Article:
Can Money Buy Happiness? Financial Coaches Weigh In
Is it true that "money that can't buy happiness?" The famous saying originated in a 1750 proverb that said, "Money buys everything, except for morality and citizens." It has evolved to the phrase we've often heard repeated on TV and in self-help books. But how much truth is behind the saying?
According to a study conducted by Princeton University in 2010, a person's happiness increases until they reach an annual income of $75,000—and then plateaus. Meanwhile, a more recent study from Purdue University found that emotional well-being can be achieved well on a salary that's between $60,000 and $75,000. However, participants who earned a $105,000 salary noted that their happiness had decreased since previously earning less.
According to Shari Greco Reiches, wealth manager, behavioral finance expert, and author of Maximize Your Return on Life, this money-buying-happiness (to a certain extent and not beyond) logic centers on the adherence to adaptability—aka "lifestyle creep."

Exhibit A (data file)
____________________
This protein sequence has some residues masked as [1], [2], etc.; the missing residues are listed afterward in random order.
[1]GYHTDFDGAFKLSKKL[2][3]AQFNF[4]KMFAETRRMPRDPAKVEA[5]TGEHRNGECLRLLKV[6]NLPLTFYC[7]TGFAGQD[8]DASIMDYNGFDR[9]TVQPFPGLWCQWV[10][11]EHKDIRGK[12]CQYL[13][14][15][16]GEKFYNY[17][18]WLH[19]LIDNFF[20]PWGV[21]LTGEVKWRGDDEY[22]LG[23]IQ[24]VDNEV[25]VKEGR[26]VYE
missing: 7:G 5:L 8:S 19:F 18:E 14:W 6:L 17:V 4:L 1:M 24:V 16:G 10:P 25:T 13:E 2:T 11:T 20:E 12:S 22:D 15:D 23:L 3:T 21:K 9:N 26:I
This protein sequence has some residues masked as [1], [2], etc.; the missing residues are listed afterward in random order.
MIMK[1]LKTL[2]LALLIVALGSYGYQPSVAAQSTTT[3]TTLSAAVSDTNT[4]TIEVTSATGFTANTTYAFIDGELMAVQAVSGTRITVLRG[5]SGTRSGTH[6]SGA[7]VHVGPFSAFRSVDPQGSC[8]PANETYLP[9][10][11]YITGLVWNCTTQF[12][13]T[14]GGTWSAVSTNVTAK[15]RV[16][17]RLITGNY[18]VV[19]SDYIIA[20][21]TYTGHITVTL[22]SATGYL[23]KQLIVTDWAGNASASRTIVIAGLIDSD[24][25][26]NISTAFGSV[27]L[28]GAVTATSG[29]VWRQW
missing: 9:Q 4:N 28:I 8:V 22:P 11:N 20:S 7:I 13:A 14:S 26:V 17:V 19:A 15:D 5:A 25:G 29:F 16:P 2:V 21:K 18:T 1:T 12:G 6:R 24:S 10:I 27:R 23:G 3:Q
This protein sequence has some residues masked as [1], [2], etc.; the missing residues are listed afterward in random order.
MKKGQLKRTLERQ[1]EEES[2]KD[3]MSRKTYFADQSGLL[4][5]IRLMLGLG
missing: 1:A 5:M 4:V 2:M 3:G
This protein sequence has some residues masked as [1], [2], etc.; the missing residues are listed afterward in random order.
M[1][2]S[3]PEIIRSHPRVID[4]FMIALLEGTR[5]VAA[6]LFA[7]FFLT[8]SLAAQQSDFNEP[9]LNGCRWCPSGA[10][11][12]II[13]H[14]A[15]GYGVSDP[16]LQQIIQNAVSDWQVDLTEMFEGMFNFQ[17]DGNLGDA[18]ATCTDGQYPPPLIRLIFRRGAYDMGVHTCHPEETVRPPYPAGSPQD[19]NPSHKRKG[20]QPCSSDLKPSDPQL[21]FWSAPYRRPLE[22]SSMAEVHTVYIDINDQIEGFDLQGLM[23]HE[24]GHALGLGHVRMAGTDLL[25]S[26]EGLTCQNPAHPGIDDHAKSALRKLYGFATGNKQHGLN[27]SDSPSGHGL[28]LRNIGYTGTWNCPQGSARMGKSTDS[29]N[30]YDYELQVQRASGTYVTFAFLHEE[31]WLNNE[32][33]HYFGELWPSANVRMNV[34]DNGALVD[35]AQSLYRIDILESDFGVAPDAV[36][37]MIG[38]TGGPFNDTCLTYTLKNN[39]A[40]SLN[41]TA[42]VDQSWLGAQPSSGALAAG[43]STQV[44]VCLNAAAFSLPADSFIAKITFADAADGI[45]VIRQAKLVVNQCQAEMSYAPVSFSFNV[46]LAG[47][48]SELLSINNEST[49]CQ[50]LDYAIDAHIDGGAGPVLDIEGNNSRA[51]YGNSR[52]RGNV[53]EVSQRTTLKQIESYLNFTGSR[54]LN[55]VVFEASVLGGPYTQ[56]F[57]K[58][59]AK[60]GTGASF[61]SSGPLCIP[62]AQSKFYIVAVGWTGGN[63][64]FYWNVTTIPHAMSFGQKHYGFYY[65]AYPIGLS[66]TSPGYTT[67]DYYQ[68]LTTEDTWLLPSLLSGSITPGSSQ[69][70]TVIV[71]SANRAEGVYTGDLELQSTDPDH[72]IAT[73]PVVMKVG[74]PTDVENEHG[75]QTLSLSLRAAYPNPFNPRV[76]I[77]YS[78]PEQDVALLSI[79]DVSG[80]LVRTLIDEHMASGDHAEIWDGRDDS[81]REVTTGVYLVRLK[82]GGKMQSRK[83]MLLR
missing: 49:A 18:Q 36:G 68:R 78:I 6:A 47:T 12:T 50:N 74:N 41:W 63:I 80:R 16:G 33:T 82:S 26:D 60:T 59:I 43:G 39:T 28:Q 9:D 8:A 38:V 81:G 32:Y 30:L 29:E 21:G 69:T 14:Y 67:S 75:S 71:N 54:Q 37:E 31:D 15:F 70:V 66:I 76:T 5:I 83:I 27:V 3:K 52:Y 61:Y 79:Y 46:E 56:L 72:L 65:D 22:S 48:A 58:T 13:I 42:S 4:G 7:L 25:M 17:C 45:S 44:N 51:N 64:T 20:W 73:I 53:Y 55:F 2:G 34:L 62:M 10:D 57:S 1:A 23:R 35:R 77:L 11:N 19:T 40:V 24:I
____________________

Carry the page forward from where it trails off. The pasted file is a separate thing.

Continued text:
"For some people, money does provide happiness," Reiches explains. But, "for a majority of people, they adhere to the concept of adaptability," which undermines the happiness money could have bought. For example: "You graduate from college and get your first apartment, and you're so happy," Reiches explains. "Then, you adapt to it. And then you want the high-rise apartment with the amenities—and adapt to that. Your first car is a clunker, and you're happy until you want the Tesla. You start to adapt, and you keep thinking you need this money to be happy to adapt to the next level. It's a slippery slope, because you keep planning, yet you're never happy where you are today. Once you have the basics covered and you have some discretionary money, [staying put, income-wise], will bring you more happiness than the adaptability train."
Still, some argue that money can indeed buy happiness—beyond $75K per year, too. In a time when unemployment rates have reached 5.4 percent, pay inequalities against minorities and women aren't improving, and student loan debt in the United States is 1.71 trillion dollars and growing, the phrase "money can't buy happiness" can feel condescending—and tone-deaf to the real financial struggles of folks whose happiness would absolutely be increased if they were to make or come into more money.
Here's what leading money coaches and other experts in the financial industry think about the claim that "money can't buy happiness," and whether that assertion holds up in real life in 2021.